An Amida Board B = { L, E} is defined by a sequence of N =
|L| lines (ordered left to right as L_{1} .. L_{N}) and a set of
M = |E| cross-edges connecting lines L_{i} and L_{i+1} at a
vertical position *y*. Thus a line E_{j} can be uniquely identified
by the triple (i, i+1, y). The vertical position is a positive integer >0 and is
referenced by the notation L.y, the two lines are L.left and L.right.

**Definition: **An Amida board has
unconnected lines (L_{i} L_{i+1}) if there is no edge E_{j
}in the set E such that (E_{j}.left = i) and (E_{j}.right =
i+1).

**Definition**: An Amida board
contains two negating cross-edges E_{j }and E_{k }(without loss
of generality, assume E_{j}.y < E_{k}.y) if (A) E_{j}.left
= E_{k}.left and E_{j}.right = E_{k}.right; (B) no edge
E_{m} exists such that (E_{m}.right = E_{j}.left) and (E_{j}.y
< E_{m}.y < E_{j}.y); and (C) no edge E_{m} exists such
that (E_{m}.left = E_{j}.right) and (E_{j}.y < E_{m}.y
< E_{j}.y);

**Definition: **A** Regular Amida
Board **has no (1) unconnected lines; (2) negating cross-edges; or (3)
cross-edges with the same vertical position. The last condition (3) can easily
be assured by simply expanding the edges of the board without affecting its
outcome. Assuming this third property makes some of the definitions and
algorithms clearer.

- How many potential Amida boards are there with N lines and M cross-edges?

Given any Amida board, it can be 'stretched out' so each
cross-edge E_{i} has a unique *y* value without altering the
outcome of the board. One can form a sequence of edges from the top of the board
(lowest *y* value) to the bottom of the board (highest y value); each of
these edges can be selected independently from the set of (N-1) potential cross
edges that can be added at that *y* location. Therefore, there are a total
of (N-1)^{W} unique Amida boards. However, these Amida boards are not
guaranteed to be regular.

Given M cross-edges to be placed, we need to at least
place N-1 to ensure the board has no unconnected-lines. These N-1 cross-edges
can be placed (N-1)! possible ways, since the *y* positions of these N-1 edges
must all be different. There are (M-(N-1)) edges, or M+1-N, edges left to be
added, and these can be placed in N distinct "regions" (formed by the spaces
between the N-1 edges placed to ensure a connected Amida board.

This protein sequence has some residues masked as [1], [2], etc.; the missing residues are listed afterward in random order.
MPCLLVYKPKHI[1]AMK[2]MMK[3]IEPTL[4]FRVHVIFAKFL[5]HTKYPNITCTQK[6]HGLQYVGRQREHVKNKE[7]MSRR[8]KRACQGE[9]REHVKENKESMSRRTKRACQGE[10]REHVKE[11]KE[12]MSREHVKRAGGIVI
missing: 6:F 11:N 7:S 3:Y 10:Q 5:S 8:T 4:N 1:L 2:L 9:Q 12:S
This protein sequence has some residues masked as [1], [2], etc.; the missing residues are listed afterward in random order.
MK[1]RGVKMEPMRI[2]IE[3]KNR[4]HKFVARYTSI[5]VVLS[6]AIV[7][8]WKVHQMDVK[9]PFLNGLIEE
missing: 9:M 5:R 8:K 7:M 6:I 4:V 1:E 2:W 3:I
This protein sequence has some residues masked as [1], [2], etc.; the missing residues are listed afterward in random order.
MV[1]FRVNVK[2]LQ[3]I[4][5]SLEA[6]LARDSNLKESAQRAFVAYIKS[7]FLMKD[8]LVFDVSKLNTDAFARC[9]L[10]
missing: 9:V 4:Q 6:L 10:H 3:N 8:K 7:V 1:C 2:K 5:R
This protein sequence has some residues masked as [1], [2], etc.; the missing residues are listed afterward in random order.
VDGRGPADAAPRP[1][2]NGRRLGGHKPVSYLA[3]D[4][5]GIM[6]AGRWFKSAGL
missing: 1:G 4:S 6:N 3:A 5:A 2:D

....

There are (M-(N-1)) edges, or M+1-N, edges left to be added.
The i^{th} of these edges (0 < i < M+1-N) to be added must have a
different *y* position from the existing (N-2+i) edges in the board, thus
there are N-1+i possible values it could have. In addition, these edges can be
placed between different edges, but we must ensure that we do not add a negating
edge. There are a total of (N-1)*(N-1+i) potential places to place the cross
edge. Of these locations, a negating edge would occur 2*(N-2+i) times (for each
of the existing edges, a negating edge would exist just above and just below
it). Thus we can add in the following potential locations:

(N-1)*(N-1+i) - 2*(N-2+i) =

(N-1)^{2} + i*(N-1) -
(2*N-4+2*i) =

(N-1)^{2} + i*N - i - 2*N + 4
- 2*i =

(N-1)^{2} + (i-2)*N + (4 - 3*i)
=

N^{2 }+ (i-4)*N + 5-3*i

So we start with N-1 edges (for a total of (N-1)! potential graphs). Then we grow by multiplying possible additions:

#Amida = (N-1)! * PRODUCT_{<i=1..M+1-N>}
(N^{2 }+ (i-4)*N + 5-3*i)

Working from Maple, this computes to be:

Which approximates. Top internal polynomial limits to (M+2-N-4) and bottom to (1+N), leading to

(N-3)^{(M+2-N)} * (M-N-2)! (N-3) * (N+1)!equals: now (M-N-2)! = ((M-1) - (N+1))!, thus the ratio (M-N-2)!/(N+1)! is <= (M-1)! we now have a rough upper bound on the number of regular Amida graphs with N lines and M cross-edges. (M-1)! * (N-3) |

We must be careful not to over-count. For example, with N edges to add, there are two distinct ways that these could be added. Thus, we must amortize based upon the total number of cross-edges found in a single column.